Last week, my kids celebrated the end of their first quarter with a Recognition Rally in the school gym. As I sat in the bleachers with the other parents, watching the principal award each honor roll student with a certificate, it hit me: We are already in the second quarter! Where has the time gone?
Before I sent my baby off to full-day kindergarten, I was worried that I would be depressed and lonely. How would I spend my time? Maybe I would go back to work part-time? Focus more on writing? Get my photos organized and the “2016 Family Album” caught up? Or, finally clean out my storage room? Maybe I’d start cooking more meals from scratch and stockpiling my freezer with casseroles and soups? All great ideas in theory, but not in action…
Instead, I find myself rushing from drop-off to work out…to Costco/Target/Trader Joe’s…to the physical therapist’s/dentist’s/hair salon…home to change a load of laundry, clean up the house and to make dinner…and back to pick-up. Occasionally, I’ll sneak in a volunteer meeting or lunch with a friend. But, mostly, I feel like a little gerbil on a wheel: Running, running, running, but not really getting ahead on any of my grandiose plans…
I remember reading an article in the New York Times by Carl Richards titled, “Your Spending Choices Often Reflect Your Values.” In it, Richards asserts that if a future cultural anthropologist were to stumble upon one of your credit card statements, he could make basic assumptions about your values based on how you spend your money. He encourages the reader to take time to look at what you say you value, versus the values reflected on your receipts…and, to be more proactive about aligning the two.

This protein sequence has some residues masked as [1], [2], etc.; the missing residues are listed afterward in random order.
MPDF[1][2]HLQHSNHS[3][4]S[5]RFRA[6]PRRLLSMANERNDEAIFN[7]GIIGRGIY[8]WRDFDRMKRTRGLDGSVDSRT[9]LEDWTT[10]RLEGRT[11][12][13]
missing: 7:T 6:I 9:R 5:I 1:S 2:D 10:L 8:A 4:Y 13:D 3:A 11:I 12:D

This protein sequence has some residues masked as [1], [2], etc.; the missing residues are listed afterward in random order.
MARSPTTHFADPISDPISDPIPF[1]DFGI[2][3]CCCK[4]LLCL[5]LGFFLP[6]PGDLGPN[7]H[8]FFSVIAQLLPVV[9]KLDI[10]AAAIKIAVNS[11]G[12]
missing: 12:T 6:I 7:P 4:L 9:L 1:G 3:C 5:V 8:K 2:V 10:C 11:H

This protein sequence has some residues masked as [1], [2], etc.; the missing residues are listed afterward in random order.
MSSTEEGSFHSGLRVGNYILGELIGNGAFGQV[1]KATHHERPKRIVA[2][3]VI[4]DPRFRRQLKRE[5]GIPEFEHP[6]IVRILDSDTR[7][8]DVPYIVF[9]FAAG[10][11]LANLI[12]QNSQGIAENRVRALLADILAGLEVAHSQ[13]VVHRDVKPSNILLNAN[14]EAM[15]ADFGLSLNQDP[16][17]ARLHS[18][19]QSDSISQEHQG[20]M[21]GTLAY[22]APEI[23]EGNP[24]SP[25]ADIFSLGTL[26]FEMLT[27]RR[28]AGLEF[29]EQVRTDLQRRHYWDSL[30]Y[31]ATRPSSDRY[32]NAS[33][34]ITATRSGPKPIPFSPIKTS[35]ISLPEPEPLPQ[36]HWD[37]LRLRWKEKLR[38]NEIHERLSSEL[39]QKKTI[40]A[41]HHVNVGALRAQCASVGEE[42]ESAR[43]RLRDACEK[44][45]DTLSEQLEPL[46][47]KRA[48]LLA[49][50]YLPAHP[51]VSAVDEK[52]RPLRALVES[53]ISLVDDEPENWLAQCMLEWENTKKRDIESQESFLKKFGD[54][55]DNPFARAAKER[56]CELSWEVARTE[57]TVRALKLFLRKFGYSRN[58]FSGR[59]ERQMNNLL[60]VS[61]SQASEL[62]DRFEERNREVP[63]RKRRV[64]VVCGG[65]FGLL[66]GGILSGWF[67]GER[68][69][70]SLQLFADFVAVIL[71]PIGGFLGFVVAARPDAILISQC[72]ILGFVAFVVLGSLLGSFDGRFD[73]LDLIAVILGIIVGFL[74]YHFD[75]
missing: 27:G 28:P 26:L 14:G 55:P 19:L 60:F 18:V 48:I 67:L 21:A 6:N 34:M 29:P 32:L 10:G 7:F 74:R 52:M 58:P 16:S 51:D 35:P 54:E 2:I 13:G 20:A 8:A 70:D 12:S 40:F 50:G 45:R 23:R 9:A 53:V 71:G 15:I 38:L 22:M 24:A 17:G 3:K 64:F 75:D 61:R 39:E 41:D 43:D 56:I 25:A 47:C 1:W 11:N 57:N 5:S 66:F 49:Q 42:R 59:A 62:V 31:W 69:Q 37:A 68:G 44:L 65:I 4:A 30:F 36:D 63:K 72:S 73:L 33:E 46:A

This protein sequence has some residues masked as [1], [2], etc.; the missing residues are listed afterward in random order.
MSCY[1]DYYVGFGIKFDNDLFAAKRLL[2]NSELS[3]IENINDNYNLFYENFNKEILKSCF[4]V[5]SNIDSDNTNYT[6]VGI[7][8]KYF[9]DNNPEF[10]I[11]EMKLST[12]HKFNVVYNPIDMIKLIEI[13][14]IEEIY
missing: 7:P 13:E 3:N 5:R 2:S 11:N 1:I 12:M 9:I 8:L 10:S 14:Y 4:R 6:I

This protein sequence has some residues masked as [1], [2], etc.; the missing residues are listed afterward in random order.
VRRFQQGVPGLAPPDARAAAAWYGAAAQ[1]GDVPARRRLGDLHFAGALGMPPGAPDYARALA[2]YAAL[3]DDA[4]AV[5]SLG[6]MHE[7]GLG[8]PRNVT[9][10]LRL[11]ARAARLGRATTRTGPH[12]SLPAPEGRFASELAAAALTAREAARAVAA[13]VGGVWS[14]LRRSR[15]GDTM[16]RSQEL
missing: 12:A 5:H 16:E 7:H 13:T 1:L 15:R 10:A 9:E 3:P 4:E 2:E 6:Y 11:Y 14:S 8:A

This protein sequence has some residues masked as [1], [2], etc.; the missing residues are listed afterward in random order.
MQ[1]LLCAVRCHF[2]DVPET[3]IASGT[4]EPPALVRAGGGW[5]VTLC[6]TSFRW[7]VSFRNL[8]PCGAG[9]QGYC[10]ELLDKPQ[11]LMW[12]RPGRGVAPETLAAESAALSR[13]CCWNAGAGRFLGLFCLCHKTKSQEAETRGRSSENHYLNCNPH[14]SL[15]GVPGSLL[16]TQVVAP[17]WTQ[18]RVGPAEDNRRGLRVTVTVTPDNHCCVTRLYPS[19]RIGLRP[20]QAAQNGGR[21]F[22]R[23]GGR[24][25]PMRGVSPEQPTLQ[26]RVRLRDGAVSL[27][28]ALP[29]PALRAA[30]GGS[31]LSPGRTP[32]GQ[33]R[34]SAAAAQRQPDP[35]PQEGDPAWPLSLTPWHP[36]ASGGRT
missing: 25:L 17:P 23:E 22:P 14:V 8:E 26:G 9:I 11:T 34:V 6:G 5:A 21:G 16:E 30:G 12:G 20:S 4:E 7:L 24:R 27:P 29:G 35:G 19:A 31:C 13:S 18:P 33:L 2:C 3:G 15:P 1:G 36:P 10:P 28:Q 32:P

When I look at my family’s crazy schedule on my iCal, I recognize that there isn’t a lot of free time right now. Our after school hours are jam-packed with homework, dinner and the juggling of three kids’ extracurricular activities. My husband’s evenings are often consumed with meetings and various call shifts. We are all racing against the clock to get everything on our “to do” lists accomplished before bedtime.
If a future anthropologist were to find my iCal, no doubt he’d think we were a little crazy and over-scheduled. But, he’d see that I value my family (they take up most of the space on my calendar). And, I value my health; I deliberately carve out time each day to exercise. He’d also see that I value my friendships, extended family and volunteerism. (Luckily, my iCal does not reveal all of the time I waste on mind-numbing Bravo TV and other guilty pleasures.)
As I sit and ponder where all of my time has gone, I realize that I need to be more intentional about setting aside time to do things that are important to me…and intentional about defining what is important to me. As my blog gets ready to celebrate its first anniversary, I need to decide if I want to make it a priority – or if I want to pursue other goals…
I also want to encourage you, my beloved reader, to look at your own calendar and to see if it reflects what is most important to you. Because, it’s true: Our time is finite, so we must cease the day!
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